LP Magazine

MAY-JUN 2019

LP magazine publishes articles for loss prevention, asset protection, and retail professionals covering shrinkage, investigations, shoplifting, internal theft, fraud, technology, best practices, and career development.

Issue link: http://digital.lpportal.com/i/1121134

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Page 33 of 84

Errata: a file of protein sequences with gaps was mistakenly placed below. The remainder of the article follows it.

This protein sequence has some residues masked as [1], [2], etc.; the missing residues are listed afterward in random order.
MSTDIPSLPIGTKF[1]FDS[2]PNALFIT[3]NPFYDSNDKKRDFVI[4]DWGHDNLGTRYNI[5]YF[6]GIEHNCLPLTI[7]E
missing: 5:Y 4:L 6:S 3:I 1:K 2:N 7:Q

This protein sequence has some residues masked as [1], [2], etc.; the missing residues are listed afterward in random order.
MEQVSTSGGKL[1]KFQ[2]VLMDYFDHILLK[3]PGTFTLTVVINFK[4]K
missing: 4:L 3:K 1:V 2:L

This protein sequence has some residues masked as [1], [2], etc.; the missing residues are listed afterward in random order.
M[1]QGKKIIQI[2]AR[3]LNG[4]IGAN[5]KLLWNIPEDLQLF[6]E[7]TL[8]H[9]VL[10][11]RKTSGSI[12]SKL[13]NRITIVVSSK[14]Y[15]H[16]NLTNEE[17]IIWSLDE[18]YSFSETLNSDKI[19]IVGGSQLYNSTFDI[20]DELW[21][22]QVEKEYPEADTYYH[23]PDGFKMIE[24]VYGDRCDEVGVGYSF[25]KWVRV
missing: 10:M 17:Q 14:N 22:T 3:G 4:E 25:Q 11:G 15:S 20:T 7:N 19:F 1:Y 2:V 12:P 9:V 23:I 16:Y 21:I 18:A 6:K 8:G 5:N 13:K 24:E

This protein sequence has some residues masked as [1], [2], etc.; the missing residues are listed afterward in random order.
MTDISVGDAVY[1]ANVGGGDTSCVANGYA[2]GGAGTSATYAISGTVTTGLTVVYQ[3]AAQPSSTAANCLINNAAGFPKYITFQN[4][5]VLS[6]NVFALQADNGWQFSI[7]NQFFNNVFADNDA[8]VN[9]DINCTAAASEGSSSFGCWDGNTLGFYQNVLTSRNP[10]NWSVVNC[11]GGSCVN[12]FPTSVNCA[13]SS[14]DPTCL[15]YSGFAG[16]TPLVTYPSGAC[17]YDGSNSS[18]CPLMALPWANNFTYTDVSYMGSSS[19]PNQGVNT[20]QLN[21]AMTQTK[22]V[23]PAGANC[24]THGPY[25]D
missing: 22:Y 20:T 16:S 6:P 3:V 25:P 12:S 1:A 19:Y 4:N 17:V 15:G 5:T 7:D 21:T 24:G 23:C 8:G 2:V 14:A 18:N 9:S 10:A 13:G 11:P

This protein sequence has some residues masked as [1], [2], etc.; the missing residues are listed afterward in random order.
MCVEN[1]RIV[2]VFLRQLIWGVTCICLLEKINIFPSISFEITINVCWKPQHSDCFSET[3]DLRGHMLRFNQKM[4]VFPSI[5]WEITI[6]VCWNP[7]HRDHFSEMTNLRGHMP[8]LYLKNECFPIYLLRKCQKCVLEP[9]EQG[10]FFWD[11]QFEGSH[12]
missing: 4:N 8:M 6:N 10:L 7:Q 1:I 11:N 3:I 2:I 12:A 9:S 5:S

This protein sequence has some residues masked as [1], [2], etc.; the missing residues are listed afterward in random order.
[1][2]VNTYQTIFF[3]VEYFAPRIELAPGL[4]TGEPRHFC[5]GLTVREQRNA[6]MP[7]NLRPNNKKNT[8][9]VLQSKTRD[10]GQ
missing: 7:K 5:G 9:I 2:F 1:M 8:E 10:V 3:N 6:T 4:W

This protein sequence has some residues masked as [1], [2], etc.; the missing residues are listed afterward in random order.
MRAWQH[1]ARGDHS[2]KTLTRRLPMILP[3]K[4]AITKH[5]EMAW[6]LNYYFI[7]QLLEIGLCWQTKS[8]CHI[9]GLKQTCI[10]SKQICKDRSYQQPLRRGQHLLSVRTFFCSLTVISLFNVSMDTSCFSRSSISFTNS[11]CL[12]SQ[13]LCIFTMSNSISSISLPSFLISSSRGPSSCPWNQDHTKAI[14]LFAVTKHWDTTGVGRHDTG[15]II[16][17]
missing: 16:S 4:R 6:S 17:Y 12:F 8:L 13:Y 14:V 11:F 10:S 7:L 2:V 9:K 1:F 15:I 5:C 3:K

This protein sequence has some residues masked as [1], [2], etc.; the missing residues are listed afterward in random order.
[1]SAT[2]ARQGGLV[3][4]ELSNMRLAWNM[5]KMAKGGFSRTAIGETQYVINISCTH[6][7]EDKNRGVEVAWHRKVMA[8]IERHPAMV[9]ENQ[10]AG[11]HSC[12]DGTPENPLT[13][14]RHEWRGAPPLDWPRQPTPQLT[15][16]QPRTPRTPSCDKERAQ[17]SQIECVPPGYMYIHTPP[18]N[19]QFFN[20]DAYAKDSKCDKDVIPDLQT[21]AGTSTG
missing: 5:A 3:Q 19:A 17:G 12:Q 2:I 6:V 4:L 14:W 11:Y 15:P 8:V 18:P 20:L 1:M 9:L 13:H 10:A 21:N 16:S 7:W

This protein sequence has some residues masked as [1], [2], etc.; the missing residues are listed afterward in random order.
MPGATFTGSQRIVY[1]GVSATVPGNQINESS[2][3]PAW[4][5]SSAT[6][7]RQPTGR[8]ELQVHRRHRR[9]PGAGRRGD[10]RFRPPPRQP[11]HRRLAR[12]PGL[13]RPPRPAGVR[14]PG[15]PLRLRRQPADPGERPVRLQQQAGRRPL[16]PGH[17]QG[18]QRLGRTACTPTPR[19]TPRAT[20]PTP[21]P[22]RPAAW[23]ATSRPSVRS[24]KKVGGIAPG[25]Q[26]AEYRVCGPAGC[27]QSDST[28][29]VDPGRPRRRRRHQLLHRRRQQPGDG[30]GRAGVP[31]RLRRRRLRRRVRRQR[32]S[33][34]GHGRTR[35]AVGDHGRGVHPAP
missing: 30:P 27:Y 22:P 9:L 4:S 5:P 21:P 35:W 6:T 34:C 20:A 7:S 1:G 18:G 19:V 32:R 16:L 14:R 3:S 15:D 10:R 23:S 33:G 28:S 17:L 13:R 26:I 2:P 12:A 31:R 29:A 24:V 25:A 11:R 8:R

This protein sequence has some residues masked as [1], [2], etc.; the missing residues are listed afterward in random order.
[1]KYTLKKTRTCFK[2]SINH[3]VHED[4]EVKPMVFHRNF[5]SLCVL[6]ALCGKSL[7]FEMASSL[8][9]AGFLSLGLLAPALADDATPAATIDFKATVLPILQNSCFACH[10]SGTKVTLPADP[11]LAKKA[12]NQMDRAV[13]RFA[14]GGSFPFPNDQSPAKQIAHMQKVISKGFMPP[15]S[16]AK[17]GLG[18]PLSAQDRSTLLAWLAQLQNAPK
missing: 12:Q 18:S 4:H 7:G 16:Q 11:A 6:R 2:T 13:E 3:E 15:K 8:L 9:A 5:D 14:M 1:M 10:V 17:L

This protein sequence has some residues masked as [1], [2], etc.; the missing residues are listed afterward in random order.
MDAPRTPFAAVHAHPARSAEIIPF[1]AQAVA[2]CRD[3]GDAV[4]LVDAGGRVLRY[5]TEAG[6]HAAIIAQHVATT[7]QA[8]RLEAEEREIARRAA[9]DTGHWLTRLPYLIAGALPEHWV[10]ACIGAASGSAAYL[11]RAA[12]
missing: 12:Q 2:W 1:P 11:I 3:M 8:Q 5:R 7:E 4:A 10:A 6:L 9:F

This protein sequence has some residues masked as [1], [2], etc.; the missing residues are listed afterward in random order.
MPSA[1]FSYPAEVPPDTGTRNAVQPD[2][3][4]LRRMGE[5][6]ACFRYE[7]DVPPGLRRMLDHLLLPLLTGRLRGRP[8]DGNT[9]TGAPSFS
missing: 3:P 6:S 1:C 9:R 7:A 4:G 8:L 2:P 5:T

33 LP MAGAZINE | MAY–JUNE 2019 EDITOR: Are there differences in the UK and US buyer? LEWIS: If you are referring to the retail customer, I would say yes. EAS and security in general is a lot more overt in Europe. Uniformed security guards and EAS are common in most retail stores, and CCTV has been adopted in almost every public space, so the general public and shoppers are used to security and loss prevention devices. The US is adopting more overt systems, but historically, particularly in malls and department stores, EAS has been very subtle. Pedro Ramos is responsible for managing the Agilence sales team. Previously, he managed the loss prevention and reverse logistics programs for Pathmark, a 141-store supermarket chain. He is a former chairman of the New Jersey Food Council's LP committee and is active in the Pennsylvania Food Merchants Association, NY Food Industry Alliance, and the Loss Prevention Foundation. EDITOR: What is Agilence and your role with the company? RAMOS: Agilence is a software solution provider offering data analytics to the retail, grocery, restaurant, and convenience industries. My title is vice president of sales, but my role is much broader. I'm also involved in helping determine the strategic direction of the company, and like everyone in our company, I'm focused on making sure that our customers are getting the most out of our software platform. EDITOR: As a former LP executive, what challenges did you face in the transition? RAMOS: The biggest challenge for me was a change in mindset. I had to work on how to transition my approach to create a broad business case with limited input. As a leader I've always been goal driven, but as a solution provider running the sales team, my ability to achieve my goals hits closer to home, which raises the stakes for me. EDITOR: How has that LP experience transferred to your present position as a solution provider? RAMOS: My LP and overall retail experience gives me a common ground with prospects. It allows me to understand the perspective of my customers and to explain how Agilence can help them achieve their goals and help improve the efficiency and effectiveness of the team. Stuart Rosenthal started his LP career as store detective in 1984 and progressed to director of LP. He worked for Rich's Department Stores, Britches of Georgetown, Ross Dress for Less, Toys"R"Us, and Bloomingdales before moving into the solution-provider world. EDITOR: What is your role in Checkpoint, and what do you view as your priorities? ROSENTHAL: My current role as vice president of sales and marketing is much broader than the title indicates. I am responsible for everything Alpha for Checkpoint in North America, including sales, marketing, customer service, and our Canton manufacturing and operations. I have a long list of priorities, but first and foremost is to deliver the best quality and manufactured product. We do this with our own engineering and manufacturing. My other priorities include fiscal management of the Alpha line of business and ensuring my team and I provide the most outstanding customer service and support in the market place. EDITOR: You had an extensive LP career from store detective to director. What challenges did you experience in your transition? ROSENTHAL: There are always challenges when stepping into a new role, especially when you are changing career paths. I was fortunate enough to make this move into an industry I love. I have made a lot of relationships over the years, and all of them opened their doors to me when I made the transition. Even though not everyone bought from me, the experience of the meetings helped me grow into this role and move my sales career forward. The biggest challenge I faced was not going to an office and interacting with people each day in that setting. There is a transition period in working from home and being self-disciplined O "The best customers out there truly believe in a partnership with the vendor. This means open lines of communication, understanding and relaying priorities, and understanding the limitations we have as vendors. The biggest attribute is honesty and transparency in the relationship." Stuart Rosenthal, Checkpoint PARTNERING WITH RETAILERS

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